Saturday, May 1, 2010
Thanks to classmates Christine Bowden, Rebekah Glover, and Rebecca Nesbitt for this link to a 1950s British newsreel film that represents the Kenyan freedom fighters, known as Mau Mau, as terrorists. The reel was produced while Britain held colonial control over Kenya, and the newsreel is clearly intended to drum up anti-Mau Mau support for continued British occupation. Based on our discussions on gender, war, and militarism, what questions come to mind about gendering terrorism, war, and the military when you view this newsreel?
Thursday, April 29, 2010
This news release from Medicins sans frontieres/Doctors Without Borders details Sierra Leone's new national law, which mandates free health care as of April 27, 2010, to the nation's most vulnerable groups: pregnant women, breastfeeding mothers, and children under the age of five. These groups represent the highest rates of mortality in the nation, and the new law seeks to reduce these numbers by improving access to preventive and urgent medical care that many cannot otherwise afford.
Thursday, April 22, 2010
To raise awareness for Sexual Abuse Prevention Month, one of my world literature service project groups will screen the documentary Searching For Angela Shelton. The film's director, Angela Shelton, searched for women who share her name only to find that over half, like herself, have been sexually abused. Soon her journey turns into a vivid and moving commentary on both sexual and child abuse in society today, as Shelton confronts the man who abused her. The film will be shown Tuesday, April 27th, in Keezel Hall room G3 at 7:00pm. I hope you'll attend.
Tuesday, April 13, 2010
Next week, the average U.S. woman will finally have earned, by working through all of 2009 and through most of 2010, what the average U.S. man earned in 2009. This article by the National Women's Law Center seeks to raise awareness of the continuing gendered wage gap. This relates to our recent class discussions.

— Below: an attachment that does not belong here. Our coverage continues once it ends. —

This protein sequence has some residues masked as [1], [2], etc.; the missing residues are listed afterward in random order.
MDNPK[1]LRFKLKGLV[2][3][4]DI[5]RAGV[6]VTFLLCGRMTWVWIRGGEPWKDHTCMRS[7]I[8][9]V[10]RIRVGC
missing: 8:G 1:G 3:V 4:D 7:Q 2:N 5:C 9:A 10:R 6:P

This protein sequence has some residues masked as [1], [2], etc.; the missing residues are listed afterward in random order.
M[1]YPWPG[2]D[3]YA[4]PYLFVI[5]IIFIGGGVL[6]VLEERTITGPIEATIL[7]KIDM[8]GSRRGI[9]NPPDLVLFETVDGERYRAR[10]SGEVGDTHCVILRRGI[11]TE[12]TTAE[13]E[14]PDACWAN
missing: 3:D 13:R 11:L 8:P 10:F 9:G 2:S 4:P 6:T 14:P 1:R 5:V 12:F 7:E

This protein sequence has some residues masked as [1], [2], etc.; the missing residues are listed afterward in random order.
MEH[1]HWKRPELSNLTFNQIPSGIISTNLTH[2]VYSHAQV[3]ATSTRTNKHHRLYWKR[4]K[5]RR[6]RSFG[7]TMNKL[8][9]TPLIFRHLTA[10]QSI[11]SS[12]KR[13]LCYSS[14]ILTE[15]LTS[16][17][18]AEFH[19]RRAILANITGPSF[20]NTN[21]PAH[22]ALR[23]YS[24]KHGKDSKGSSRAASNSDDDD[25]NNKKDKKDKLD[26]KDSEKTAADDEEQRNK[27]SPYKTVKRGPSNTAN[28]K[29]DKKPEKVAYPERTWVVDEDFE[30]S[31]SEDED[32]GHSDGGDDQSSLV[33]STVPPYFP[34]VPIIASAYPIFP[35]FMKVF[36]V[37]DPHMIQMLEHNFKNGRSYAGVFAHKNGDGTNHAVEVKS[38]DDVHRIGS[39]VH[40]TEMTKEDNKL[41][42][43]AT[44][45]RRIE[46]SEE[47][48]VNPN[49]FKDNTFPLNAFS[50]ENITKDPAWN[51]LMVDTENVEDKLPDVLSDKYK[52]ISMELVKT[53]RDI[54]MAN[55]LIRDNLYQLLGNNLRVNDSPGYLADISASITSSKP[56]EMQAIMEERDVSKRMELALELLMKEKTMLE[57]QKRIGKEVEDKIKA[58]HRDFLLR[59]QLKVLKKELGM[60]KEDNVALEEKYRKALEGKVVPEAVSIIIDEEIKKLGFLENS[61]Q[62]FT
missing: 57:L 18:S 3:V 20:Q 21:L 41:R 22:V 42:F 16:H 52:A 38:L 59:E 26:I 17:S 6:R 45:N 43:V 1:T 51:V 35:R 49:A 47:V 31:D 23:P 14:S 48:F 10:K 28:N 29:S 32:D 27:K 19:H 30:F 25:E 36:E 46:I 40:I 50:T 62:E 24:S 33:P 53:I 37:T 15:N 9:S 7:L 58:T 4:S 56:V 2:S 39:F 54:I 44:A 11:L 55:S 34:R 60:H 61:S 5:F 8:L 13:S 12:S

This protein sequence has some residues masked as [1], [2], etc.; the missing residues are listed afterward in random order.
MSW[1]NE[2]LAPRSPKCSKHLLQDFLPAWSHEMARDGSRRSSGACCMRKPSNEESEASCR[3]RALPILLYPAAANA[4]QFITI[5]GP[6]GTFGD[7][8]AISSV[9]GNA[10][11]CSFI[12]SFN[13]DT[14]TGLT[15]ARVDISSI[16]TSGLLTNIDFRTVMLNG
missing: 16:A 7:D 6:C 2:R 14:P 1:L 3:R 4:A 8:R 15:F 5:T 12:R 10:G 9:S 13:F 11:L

This New York Times article on recent spottings of celebrities who do not shave their legs and/or armpits is a great discussion of the cultural pressure in the United States to perform certain beauty rituals that alter the body. These practices ultimately create more work that women and girls must perform in order to be socially acceptable. How does this track with your learning in this course? Reactions?
Sunday, April 11, 2010
Thanks to classmate Rachael Capone for bringing this article to my attention, particularly as it's timely to our recent discussions about the State's regulation of women's reproduction. The connection between restricted abortion access and the maiming and/or deaths of mothers and fetuses is not a U.S.-only epidemic. I hope you'll read this troubling article in CNN.com.
As we've discussed in class, terminology is political. Take, for example, the term "gay lifestyle," which suggests that homosexuality is a chosen, aberrant, way of life that differs dramatically from the "natural" heterosexual way of being. LZ Granderson's essay on CNN.com takes issue with this use of a mythology of difference as a means for discrimination. What's your reaction, vis-a-vis our course?